Between spending a day in a prison cell and a court appearance for spray painting on King’s College London, Roger Hallam, a co-founder of XR, described his candidacy in the European elections as a “no brainer”.
Hallam argued there was huge potential in creating a disruptive and hybrid election campaign by taking part in direct action. For him, the creation of a “climate and ecological emergency party could be on the cards” — separately from XR.
Hallam predicted a “dark future” in which more radical parties would emerge triggered by a “massive emotional transformation in western cultures caused by the climate emergency”.
With seven CEEI representatives fielding in London and two in the South West, the candidates are clear that they goal is not to get votes but rather to make noise.
“I am not requesting people to vote for me, but for them to realise what is going on around them, to see the truth and act accordingly,” said Claudia McDowell, a 21-year-old actress standing in the election.
Rejecting the current political system, which McDowell argued “failed all living life on the planet”, she added: “I have no qualifications to be a politician in the way we usually understand it, but I have a qualification as far as I live on this planet and I want to fight for its future.”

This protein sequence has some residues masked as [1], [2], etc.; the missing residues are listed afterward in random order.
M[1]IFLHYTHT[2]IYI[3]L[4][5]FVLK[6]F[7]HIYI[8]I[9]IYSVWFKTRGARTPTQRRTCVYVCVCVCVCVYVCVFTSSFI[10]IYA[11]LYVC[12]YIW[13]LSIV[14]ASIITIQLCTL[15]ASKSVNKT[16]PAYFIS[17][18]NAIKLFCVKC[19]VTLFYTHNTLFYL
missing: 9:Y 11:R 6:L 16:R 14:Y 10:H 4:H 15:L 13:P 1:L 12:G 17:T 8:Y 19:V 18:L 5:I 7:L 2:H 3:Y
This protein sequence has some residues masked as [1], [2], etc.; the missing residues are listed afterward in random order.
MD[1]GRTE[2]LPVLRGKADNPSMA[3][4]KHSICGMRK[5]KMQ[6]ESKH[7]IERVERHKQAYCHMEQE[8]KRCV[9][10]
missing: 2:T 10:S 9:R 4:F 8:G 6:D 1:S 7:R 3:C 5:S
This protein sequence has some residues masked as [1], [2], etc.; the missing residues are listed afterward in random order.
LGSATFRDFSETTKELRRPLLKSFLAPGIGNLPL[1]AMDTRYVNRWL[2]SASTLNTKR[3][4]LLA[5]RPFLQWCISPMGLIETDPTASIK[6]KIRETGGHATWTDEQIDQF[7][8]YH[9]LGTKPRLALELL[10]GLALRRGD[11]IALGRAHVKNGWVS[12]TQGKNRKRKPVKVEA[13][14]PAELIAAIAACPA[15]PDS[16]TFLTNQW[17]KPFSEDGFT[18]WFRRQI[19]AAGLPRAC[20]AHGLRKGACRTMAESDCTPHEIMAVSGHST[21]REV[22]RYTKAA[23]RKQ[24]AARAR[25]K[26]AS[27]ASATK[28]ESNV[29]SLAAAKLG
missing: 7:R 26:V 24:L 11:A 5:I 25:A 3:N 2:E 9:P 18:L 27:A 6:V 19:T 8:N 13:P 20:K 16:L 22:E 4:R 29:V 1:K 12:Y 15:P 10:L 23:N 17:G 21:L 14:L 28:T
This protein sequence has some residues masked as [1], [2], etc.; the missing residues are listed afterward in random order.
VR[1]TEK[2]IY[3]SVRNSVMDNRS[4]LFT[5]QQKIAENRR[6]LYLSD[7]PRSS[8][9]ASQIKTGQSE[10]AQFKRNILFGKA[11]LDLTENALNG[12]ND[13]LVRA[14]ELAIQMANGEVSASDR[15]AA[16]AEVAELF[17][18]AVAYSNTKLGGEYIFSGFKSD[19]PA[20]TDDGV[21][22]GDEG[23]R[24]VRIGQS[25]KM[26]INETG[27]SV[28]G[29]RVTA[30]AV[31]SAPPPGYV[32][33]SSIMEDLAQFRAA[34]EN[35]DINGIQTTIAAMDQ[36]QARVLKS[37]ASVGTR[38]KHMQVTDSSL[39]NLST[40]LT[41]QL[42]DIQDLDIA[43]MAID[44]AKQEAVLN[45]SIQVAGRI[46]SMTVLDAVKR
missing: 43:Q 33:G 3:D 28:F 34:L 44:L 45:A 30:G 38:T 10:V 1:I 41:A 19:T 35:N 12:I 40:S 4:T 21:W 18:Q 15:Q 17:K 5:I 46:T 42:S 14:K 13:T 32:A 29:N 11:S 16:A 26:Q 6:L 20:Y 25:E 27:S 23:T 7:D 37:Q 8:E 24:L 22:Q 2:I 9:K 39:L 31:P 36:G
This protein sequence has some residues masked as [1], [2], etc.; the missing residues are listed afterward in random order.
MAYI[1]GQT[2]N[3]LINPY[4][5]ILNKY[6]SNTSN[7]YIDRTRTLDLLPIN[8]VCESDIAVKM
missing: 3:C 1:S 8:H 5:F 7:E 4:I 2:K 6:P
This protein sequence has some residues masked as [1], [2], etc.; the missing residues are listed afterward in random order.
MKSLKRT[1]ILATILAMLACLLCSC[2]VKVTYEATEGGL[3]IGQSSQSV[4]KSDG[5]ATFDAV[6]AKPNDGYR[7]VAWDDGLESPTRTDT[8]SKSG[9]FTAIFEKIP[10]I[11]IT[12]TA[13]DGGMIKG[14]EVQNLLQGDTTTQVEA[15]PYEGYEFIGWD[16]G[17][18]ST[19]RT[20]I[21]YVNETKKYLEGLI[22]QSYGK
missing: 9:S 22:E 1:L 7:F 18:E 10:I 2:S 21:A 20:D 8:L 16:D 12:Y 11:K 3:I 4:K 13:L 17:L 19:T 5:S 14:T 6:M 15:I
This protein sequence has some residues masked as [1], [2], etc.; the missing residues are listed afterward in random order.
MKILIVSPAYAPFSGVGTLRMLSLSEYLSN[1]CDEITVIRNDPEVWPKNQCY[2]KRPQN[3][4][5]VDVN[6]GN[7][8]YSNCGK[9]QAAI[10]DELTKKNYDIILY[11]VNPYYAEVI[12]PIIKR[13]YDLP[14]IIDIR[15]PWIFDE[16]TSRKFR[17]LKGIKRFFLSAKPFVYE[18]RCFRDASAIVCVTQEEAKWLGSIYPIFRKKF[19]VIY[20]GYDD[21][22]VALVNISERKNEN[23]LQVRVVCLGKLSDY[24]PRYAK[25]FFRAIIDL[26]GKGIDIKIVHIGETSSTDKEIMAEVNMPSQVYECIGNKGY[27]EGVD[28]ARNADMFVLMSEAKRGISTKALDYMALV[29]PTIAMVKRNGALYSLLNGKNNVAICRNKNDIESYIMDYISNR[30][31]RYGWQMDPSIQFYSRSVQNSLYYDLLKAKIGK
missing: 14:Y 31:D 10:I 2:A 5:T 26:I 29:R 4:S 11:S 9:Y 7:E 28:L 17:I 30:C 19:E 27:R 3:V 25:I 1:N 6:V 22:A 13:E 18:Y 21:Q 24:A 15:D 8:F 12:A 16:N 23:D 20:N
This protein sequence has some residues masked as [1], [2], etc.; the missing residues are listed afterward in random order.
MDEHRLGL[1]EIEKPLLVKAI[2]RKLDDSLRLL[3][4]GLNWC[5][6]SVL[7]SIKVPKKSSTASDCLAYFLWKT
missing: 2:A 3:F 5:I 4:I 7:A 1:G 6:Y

Zoe Lafferty, a theatre director specialised in social and political productions and also standing agreed: “The idea is not to become politicians but to create a space in which to put climate and ecological emergency into the political conversation and to do this creatively with direct action. There is something so theatrical about the whole thing,” she said.
‘Conventional Politics Unconventionally’
Although CEEI candidates are not encouraging people to vote for them, the group agreed that if people were going to cast their vote for one of them, it should be Daze Aghaji, a 19-year-old history and politics student at Goldsmith University, London.